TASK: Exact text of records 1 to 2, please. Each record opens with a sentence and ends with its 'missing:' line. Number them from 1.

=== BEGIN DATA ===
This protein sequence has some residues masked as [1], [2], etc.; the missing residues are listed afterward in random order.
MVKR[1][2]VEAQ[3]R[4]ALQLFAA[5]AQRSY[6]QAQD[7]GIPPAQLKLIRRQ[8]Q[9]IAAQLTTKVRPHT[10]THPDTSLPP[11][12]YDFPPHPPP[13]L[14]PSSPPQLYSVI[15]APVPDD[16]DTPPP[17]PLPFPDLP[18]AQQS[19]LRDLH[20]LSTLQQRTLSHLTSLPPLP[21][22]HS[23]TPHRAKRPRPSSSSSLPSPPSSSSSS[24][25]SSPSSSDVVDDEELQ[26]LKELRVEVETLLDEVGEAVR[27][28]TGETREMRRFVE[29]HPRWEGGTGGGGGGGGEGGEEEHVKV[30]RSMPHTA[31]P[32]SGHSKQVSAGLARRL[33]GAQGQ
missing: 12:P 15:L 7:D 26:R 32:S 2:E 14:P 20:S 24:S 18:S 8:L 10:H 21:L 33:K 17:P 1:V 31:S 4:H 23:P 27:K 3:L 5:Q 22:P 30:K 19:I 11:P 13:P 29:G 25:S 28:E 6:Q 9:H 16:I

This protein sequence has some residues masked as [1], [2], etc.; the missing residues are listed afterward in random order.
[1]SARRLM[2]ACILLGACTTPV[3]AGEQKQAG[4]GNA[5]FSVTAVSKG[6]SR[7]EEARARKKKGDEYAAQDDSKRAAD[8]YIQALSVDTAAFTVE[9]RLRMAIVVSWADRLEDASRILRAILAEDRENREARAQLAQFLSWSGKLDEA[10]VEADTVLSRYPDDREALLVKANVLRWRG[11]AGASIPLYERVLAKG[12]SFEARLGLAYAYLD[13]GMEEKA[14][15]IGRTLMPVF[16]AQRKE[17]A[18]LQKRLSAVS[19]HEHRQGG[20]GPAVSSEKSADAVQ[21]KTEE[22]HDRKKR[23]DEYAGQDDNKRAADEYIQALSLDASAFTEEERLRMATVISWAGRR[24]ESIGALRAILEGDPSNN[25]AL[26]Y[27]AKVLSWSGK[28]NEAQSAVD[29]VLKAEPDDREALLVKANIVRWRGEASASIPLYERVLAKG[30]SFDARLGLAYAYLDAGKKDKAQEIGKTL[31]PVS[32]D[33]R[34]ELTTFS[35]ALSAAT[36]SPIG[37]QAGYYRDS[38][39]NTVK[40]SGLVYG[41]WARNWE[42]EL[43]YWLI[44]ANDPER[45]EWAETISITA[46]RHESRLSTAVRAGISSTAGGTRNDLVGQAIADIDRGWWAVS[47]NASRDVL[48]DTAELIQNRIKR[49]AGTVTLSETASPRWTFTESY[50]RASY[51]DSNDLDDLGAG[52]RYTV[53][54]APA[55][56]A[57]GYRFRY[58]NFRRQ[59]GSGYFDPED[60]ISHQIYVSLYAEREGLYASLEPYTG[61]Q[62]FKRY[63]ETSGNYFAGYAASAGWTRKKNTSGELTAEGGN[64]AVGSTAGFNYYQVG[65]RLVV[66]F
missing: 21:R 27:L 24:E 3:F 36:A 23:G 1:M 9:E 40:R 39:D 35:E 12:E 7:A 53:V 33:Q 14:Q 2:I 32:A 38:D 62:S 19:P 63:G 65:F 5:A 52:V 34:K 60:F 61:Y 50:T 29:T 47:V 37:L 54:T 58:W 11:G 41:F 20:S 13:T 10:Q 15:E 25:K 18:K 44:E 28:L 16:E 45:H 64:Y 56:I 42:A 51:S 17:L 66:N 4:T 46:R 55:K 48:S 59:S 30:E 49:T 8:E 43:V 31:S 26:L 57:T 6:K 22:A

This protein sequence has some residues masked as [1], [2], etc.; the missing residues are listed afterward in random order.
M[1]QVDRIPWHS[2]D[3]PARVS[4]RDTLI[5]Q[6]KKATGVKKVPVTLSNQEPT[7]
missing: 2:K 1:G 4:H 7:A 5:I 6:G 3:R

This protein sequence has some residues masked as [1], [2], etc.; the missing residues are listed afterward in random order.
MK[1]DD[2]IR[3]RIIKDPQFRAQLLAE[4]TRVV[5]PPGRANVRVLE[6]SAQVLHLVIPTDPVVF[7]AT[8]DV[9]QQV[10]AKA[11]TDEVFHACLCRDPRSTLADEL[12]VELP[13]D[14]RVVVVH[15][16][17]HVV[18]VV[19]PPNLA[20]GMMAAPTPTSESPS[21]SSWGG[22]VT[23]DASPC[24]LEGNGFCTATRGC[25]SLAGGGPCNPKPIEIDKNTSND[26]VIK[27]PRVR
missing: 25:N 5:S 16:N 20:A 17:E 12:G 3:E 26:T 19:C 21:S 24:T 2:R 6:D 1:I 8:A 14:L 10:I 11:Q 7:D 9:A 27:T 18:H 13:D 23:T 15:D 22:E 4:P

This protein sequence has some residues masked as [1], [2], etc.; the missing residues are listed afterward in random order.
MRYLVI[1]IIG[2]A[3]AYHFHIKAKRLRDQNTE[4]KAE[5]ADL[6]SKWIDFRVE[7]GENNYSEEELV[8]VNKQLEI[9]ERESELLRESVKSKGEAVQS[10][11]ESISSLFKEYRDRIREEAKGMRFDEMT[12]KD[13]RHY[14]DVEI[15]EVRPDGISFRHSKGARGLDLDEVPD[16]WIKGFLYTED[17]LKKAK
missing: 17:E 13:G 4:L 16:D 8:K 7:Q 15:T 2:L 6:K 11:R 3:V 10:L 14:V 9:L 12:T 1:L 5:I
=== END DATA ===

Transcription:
This protein sequence has some residues masked as [1], [2], etc.; the missing residues are listed afterward in random order.
MVKR[1][2]VEAQ[3]R[4]ALQLFAA[5]AQRSY[6]QAQD[7]GIPPAQLKLIRRQ[8]Q[9]IAAQLTTKVRPHT[10]THPDTSLPP[11][12]YDFPPHPPP[13]L[14]PSSPPQLYSVI[15]APVPDD[16]DTPPP[17]PLPFPDLP[18]AQQS[19]LRDLH[20]LSTLQQRTLSHLTSLPPLP[21][22]HS[23]TPHRAKRPRPSSSSSLPSPPSSSSSS[24][25]SSPSSSDVVDDEELQ[26]LKELRVEVETLLDEVGEAVR[27][28]TGETREMRRFVE[29]HPRWEGGTGGGGGGGGEGGEEEHVKV[30]RSMPHTA[31]P[32]SGHSKQVSAGLARRL[33]GAQGQ
missing: 12:P 15:L 7:D 26:R 32:S 2:E 14:P 20:S 24:S 18:S 8:L 10:H 21:L 33:K 17:P 1:V 31:S 4:H 23:P 27:K 3:L 5:Q 22:P 30:K 19:I 11:P 13:P 29:G 25:S 28:E 6:Q 9:H 16:I

This protein sequence has some residues masked as [1], [2], etc.; the missing residues are listed afterward in random order.
[1]SARRLM[2]ACILLGACTTPV[3]AGEQKQAG[4]GNA[5]FSVTAVSKG[6]SR[7]EEARARKKKGDEYAAQDDSKRAAD[8]YIQALSVDTAAFTVE[9]RLRMAIVVSWADRLEDASRILRAILAEDRENREARAQLAQFLSWSGKLDEA[10]VEADTVLSRYPDDREALLVKANVLRWRG[11]AGASIPLYERVLAKG[12]SFEARLGLAYAYLD[13]GMEEKA[14][15]IGRTLMPVF[16]AQRKE[17]A[18]LQKRLSAVS[19]HEHRQGG[20]GPAVSSEKSADAVQ[21]KTEE[22]HDRKKR[23]DEYAGQDDNKRAADEYIQALSLDASAFTEEERLRMATVISWAGRR[24]ESIGALRAILEGDPSNN[25]AL[26]Y[27]AKVLSWSGK[28]NEAQSAVD[29]VLKAEPDDREALLVKANIVRWRGEASASIPLYERVLAKG[30]SFDARLGLAYAYLDAGKKDKAQEIGKTL[31]PVS[32]D[33]R[34]ELTTFS[35]ALSAAT[36]SPIG[37]QAGYYRDS[38][39]NTVK[40]SGLVYG[41]WARNWE[42]EL[43]YWLI[44]ANDPER[45]EWAETISITA[46]RHESRLSTAVRAGISSTAGGTRNDLVGQAIADIDRGWWAVS[47]NASRDVL[48]DTAELIQNRIKR[49]AGTVTLSETASPRWTFTESY[50]RASY[51]DSNDLDDLGAG[52]RYTV[53][54]APA[55][56]A[57]GYRFRY[58]NFRRQ[59]GSGYFDPED[60]ISHQIYVSLYAEREGLYASLEPYTG[61]Q[62]FKRY[63]ETSGNYFAGYAASAGWTRKKNTSGELTAEGGN[64]AVGSTAGFNYYQVG[65]RLVV[66]F
missing: 21:R 27:L 24:E 3:F 36:A 23:G 1:M 9:E 40:R 39:D 35:E 12:E 7:A 53:V 33:Q 14:Q 2:I 32:A 38:D 62:S 19:P 63:G 65:F 5:A 52:V 34:K 60:F 61:Y 50:T 29:T 47:V 37:L 54:T 58:W 11:G 41:F 20:S 13:T 10:Q 15:E 25:K 18:K 44:E 28:L 16:E 45:H 64:Y 56:I 42:A 51:S 17:L 66:N 4:T 46:R 55:K 48:S 59:S 30:E 49:T 8:E 43:V 31:S 26:L 57:T 6:K 22:A